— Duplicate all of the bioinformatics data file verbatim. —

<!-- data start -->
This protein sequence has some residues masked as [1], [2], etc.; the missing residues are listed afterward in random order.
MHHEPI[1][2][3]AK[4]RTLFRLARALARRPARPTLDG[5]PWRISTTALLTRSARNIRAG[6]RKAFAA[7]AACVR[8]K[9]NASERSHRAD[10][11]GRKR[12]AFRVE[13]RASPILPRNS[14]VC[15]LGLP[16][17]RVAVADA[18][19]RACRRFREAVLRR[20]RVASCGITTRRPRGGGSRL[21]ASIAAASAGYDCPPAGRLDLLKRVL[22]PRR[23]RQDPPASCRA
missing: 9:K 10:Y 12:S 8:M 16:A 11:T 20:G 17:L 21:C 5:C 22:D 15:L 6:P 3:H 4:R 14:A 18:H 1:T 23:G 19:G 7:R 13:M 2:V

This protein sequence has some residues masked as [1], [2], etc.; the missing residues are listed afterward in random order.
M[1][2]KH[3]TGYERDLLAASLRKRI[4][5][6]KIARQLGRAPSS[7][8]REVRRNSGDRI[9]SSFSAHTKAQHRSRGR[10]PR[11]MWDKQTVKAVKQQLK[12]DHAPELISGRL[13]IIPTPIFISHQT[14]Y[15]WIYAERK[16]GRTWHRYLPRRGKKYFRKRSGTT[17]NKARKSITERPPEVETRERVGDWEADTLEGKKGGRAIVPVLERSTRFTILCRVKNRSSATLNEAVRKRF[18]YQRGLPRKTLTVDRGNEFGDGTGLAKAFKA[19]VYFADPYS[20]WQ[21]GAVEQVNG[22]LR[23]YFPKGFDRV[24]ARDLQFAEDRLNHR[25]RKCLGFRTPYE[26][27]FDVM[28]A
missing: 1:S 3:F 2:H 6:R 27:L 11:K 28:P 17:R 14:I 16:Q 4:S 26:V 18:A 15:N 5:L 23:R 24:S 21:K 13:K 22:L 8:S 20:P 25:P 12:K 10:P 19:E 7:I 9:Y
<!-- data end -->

This protein sequence has some residues masked as [1], [2], etc.; the missing residues are listed afterward in random order.
MHHEPI[1][2][3]AK[4]RTLFRLARALARRPARPTLDG[5]PWRISTTALLTRSARNIRAG[6]RKAFAA[7]AACVR[8]K[9]NASERSHRAD[10][11]GRKR[12]AFRVE[13]RASPILPRNS[14]VC[15]LGLP[16][17]RVAVADA[18][19]RACRRFREAVLRR[20]RVASCGITTRRPRGGGSRL[21]ASIAAASAGYDCPPAGRLDLLKRVL[22]PRR[23]RQDPPASCRA
missing: 9:K 10:Y 12:S 8:M 16:A 11:T 20:G 17:L 21:C 5:C 22:D 15:L 6:P 3:H 4:R 14:A 18:H 1:T 23:G 19:G 7:R 13:M 2:V

This protein sequence has some residues masked as [1], [2], etc.; the missing residues are listed afterward in random order.
M[1][2]KH[3]TGYERDLLAASLRKRI[4][5][6]KIARQLGRAPSS[7][8]REVRRNSGDRI[9]SSFSAHTKAQHRSRGR[10]PR[11]MWDKQTVKAVKQQLK[12]DHAPELISGRL[13]IIPTPIFISHQT[14]Y[15]WIYAERK[16]GRTWHRYLPRRGKKYFRKRSGTT[17]NKARKSITERPPEVETRERVGDWEADTLEGKKGGRAIVPVLERSTRFTILCRVKNRSSATLNEAVRKRF[18]YQRGLPRKTLTVDRGNEFGDGTGLAKAFKA[19]VYFADPYS[20]WQ[21]GAVEQVNG[22]LR[23]YFPKGFDRV[24]ARDLQFAEDRLNHR[25]RKCLGFRTPYE[26][27]FDVM[28]A
missing: 1:S 3:F 2:H 6:R 27:L 11:K 28:P 17:R 14:I 16:Q 4:S 26:V 18:A 15:N 5:L 23:R 24:S 21:K 13:K 22:L 8:S 20:P 25:P 12:K 10:P 19:E 7:I 9:Y